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Is Catholicism just another way of being moral?

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Is there more to Catholicism than just being a good person?

Anna Krestyn - published on 03/07/13

Christianity is ultimately not about rules but a person, Jesus Christ
One of the greatest tensions between the Church and the modern world is that the Church’s teachings are often perceived to be an arbitrary system of rules and regulations, and this can be true even for people who regularly attend religious services. People will often begin to wonder about their faith, and for many, it won’t be long before they start second guessing on this or that. (Why must Catholics attend mass on Sundays? Why can’t women be ordained to the priesthood? Do we really have to follow Catholic teaching on contraception?) On the other hand, there are those who adhere to the moral injunctions of the faith in an abstract, judgmental way devoid of true fervor or understanding.
If the Catholic faith is not seen first and above all as a relationship between the human person and Jesus Christ, people will respond to its teachings in one of three ways: either as only one system of life among other possible systems of life (relativistic), as a moralistic mentality, or as something to be rejected for being outside of a realistic vision of human life.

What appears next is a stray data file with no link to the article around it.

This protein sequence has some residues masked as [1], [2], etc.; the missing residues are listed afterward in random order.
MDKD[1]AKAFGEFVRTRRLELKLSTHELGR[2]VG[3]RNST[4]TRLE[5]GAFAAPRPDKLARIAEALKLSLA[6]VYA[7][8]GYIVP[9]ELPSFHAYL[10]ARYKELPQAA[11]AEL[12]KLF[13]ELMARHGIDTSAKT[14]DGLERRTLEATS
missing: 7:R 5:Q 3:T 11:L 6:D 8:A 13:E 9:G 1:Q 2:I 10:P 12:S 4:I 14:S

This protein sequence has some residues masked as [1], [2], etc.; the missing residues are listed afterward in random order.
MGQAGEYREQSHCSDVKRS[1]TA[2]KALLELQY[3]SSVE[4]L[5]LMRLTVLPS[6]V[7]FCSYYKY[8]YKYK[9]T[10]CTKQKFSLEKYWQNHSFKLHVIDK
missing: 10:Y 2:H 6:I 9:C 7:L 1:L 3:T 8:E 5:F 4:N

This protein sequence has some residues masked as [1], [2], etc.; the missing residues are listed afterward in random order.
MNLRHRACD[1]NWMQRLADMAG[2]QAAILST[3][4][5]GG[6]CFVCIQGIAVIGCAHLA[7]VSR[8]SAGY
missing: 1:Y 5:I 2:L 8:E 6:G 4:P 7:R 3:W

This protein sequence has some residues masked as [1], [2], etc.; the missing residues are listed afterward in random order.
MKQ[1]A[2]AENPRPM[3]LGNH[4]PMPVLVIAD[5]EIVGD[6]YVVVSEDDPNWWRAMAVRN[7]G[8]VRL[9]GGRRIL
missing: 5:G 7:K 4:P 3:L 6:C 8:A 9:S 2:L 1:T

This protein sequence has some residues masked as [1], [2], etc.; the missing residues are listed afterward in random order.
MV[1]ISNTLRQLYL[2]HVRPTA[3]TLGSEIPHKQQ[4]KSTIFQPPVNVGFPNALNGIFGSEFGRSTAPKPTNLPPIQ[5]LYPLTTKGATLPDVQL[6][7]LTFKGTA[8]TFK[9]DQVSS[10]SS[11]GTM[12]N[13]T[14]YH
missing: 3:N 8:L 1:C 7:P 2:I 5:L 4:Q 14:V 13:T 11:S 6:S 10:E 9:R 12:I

Fr. Luigi Giussani, founder of the ecclesial movement Communion and Liberation, wrote: “Christianity is an event. There is no other word to indicate its nature: neither the word law nor the word ideology, conception, or project. Christianity is not a religious doctrine, a series of moral laws, a complex of rites. Christianity is a fact, an event: all the rest is a consequence.”
The “event” of Christianity is an encounter with Jesus Christ, the Word made flesh, born of the Virgin Mary in Bethlehem two thousand years ago, who touches the heart of man and reveals himself to all in a way that cannot be ignored. One who is changed by this encounter believes the words of the one he has encountered and follows them. In this way, morality is anything but a stale system of rules; it originates in the irresistible attraction toward Jesus Christ. It is precisely when this encounter does not take place that Christianity is reduced to a discourse, or doctrine, or morality. What follows this encounter, “all the rest” as Fr. Giussani says, is adherence to the One who has been encountered.  This adherence is expressed in obedience to Christ’s teachings as he has given them to his Church. 
“If Christianity is reduced to a fact of the past, or to a category, what remains of Christianity in the present is merely ethics,” says Fr. Julián Carrón, international head of Communion and Liberation. “Like when the event of love ends between two people, all that remains are the things to be done, the tasks to be performed. Fascination is already left behind and the distance between the two keeps growing.” 
So what is needed in order that Christianity not be reduced to ethics? A constant renewal of the encounter with Christ, which awakens our desire to follow him.

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